Israel says Nazi camp excavations unearth link to Anne Frank
JERUSALEM – Researchers excavating the remains of one of the most notorious Nazi death camps have uncovered a pendant that appears identical to one belonging to Anne Frank, Israel's Yad Vashem Holocaust memorial said Sunday.
Yad Vashem says it has ascertained the pendant belonged to Karoline Cohn — a Jewish girl who perished at Sobibor and may have been connected to the famous diarist. Both were born in Frankfurt in 1929, and historians have found no other pendants like theirs.
The triangular piece found has the words "Mazal Tov" written in Hebrew on one side along with Cohn's date of birth. The other side has the Hebrew letter "heh," an initial for God, as well as three Stars of David.
Researchers are now trying to reach out to any remaining relatives of the two to confirm whether they were related.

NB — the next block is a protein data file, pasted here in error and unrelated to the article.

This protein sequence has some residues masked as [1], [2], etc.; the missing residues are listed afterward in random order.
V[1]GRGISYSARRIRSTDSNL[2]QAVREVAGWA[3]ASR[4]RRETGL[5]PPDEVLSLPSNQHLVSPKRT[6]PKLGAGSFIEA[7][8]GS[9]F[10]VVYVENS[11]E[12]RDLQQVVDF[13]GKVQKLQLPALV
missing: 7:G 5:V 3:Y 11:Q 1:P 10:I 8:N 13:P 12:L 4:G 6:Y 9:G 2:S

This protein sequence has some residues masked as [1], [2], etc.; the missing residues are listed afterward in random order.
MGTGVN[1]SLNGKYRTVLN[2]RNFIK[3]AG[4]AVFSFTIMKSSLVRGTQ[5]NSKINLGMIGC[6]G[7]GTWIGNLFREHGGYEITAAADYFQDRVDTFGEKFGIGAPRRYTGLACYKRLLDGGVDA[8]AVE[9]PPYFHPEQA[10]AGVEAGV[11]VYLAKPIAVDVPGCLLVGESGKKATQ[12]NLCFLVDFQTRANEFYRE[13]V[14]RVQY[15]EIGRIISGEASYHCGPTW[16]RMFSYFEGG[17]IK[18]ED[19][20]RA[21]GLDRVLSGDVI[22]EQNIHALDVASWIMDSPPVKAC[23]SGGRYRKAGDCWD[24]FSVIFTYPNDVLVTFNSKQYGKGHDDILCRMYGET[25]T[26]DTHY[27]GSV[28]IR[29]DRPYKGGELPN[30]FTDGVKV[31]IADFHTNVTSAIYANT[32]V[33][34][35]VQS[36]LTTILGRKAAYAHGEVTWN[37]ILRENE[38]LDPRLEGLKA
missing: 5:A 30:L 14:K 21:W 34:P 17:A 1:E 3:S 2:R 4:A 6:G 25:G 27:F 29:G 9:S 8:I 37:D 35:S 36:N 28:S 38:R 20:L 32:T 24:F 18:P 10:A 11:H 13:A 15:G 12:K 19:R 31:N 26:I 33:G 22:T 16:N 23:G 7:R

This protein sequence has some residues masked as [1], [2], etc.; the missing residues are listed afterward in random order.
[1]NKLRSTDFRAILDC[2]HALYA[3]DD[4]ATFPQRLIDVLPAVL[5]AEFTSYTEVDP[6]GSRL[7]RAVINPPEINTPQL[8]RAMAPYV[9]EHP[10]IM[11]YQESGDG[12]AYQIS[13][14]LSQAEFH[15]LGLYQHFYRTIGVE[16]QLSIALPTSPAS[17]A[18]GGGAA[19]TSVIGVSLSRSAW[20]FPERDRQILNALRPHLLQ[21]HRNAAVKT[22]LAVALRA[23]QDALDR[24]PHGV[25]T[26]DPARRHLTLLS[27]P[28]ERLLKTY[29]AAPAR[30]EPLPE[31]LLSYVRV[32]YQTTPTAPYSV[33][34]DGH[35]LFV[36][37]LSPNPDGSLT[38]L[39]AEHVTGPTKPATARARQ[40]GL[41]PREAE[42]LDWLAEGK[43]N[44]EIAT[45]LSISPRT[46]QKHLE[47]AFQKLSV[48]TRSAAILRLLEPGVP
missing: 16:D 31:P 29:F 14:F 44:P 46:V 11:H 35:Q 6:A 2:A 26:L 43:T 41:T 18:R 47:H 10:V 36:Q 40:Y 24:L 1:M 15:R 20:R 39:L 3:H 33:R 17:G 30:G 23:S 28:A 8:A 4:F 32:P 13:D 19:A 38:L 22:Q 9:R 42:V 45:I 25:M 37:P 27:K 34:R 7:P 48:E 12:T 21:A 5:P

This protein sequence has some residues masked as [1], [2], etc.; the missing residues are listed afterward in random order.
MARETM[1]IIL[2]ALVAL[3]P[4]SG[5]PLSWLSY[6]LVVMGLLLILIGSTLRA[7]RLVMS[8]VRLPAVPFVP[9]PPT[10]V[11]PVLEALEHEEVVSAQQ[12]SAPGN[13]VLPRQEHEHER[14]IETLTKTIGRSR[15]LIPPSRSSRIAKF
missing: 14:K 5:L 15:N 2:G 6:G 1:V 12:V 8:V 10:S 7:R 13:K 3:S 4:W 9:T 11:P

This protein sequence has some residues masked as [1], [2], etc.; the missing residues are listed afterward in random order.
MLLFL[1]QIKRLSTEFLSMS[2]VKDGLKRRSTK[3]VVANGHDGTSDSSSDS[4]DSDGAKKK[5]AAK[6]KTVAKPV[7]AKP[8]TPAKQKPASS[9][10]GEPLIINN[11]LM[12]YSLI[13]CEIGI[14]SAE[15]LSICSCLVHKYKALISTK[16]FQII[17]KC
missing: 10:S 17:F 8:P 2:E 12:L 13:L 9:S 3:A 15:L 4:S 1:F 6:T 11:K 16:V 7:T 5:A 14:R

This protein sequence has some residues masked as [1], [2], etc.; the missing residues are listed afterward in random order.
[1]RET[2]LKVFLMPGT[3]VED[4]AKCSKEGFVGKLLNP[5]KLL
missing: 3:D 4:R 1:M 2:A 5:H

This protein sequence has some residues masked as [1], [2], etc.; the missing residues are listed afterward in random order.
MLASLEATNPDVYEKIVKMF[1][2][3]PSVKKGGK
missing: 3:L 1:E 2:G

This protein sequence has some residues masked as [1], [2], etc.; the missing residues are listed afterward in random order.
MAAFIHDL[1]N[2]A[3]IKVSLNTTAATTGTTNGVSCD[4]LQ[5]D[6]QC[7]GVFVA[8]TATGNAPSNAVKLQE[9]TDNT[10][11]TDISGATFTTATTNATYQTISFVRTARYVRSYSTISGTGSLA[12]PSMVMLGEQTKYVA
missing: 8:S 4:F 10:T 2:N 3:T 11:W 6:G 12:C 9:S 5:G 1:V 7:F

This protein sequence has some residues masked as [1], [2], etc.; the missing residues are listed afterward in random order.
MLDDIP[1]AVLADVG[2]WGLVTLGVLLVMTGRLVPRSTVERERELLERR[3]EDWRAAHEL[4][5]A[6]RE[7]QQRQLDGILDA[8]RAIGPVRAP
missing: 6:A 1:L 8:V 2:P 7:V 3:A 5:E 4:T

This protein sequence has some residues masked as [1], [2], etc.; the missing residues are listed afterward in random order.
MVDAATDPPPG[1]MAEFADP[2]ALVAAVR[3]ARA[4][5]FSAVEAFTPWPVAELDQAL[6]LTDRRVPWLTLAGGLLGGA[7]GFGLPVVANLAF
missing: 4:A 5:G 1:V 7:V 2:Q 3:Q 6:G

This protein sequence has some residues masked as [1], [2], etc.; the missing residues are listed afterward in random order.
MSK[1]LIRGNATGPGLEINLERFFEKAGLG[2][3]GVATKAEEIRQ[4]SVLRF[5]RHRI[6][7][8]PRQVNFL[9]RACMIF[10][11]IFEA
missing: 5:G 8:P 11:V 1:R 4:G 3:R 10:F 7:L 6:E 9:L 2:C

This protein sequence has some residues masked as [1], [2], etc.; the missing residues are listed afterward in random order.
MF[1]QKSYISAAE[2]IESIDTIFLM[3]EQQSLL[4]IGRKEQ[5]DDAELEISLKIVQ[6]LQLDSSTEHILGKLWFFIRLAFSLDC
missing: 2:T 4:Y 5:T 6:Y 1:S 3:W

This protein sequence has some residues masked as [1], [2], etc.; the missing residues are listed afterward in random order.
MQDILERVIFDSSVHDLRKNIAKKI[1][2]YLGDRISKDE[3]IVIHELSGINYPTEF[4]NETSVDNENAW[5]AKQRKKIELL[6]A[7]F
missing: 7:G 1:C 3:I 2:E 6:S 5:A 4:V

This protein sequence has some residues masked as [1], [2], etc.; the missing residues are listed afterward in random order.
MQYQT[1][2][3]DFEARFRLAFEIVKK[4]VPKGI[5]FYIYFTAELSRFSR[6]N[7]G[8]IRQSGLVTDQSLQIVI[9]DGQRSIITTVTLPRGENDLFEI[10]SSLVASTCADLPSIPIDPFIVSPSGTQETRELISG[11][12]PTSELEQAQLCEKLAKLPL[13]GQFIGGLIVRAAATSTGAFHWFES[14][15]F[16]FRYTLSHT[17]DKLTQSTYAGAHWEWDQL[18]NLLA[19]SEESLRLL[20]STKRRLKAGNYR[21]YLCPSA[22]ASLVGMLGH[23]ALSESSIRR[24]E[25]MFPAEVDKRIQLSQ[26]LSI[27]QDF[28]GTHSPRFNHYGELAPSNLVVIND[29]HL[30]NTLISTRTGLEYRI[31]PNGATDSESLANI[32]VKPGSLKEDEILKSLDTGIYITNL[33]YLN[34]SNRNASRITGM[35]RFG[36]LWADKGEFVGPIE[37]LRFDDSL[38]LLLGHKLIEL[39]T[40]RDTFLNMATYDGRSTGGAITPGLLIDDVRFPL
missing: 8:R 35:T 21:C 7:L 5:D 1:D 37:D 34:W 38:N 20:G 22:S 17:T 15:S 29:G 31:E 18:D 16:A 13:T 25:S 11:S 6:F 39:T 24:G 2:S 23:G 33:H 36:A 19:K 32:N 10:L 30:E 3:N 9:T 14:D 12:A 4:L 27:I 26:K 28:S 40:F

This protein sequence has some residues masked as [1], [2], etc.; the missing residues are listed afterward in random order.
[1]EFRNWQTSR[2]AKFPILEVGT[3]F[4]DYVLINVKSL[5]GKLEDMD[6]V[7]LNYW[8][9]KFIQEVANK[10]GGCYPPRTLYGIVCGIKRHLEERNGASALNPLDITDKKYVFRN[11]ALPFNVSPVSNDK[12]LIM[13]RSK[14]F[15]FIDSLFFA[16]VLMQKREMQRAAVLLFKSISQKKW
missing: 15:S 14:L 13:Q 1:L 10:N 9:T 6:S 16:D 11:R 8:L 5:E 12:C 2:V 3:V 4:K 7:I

Since 2007, the Israel Antiquities Authority, together with Yad Vashem, has been conducting excavations at the former camp in Poland in a novel approach to Holocaust research. The camp was destroyed after an October 1943 uprising, with the Nazis leveling it and planting over it to cover up their crimes. Yet, archeologists have managed to uncover the gas chamber foundations and the original train platform.
More than 250,000 Jews were killed in Sobibor, in eastern Poland, one of the most extreme examples of the Nazi "Final Solution" to eradicate European Jewry. Frank died at the Bergen-Belsen camp, in northern Germany, in 1945.
Unlike other facilities that had at least a facade of being prison or labor camps, Sobibor and the neighboring camps Belzec and Treblinka were designed specifically for exterminating Jews. Victims were transported there in cattle cars and gassed to death almost immediately.
"These recent findings from the excavations at Sobibor constitute an important contribution to the documentation and commemoration of the Holocaust, and help us to better understand what happened at Sobibor, both in terms of the camp's function and also from the point of view of the victims," said Havi Dreifuss, of Yad Vashem's International Institute for Holocaust Research.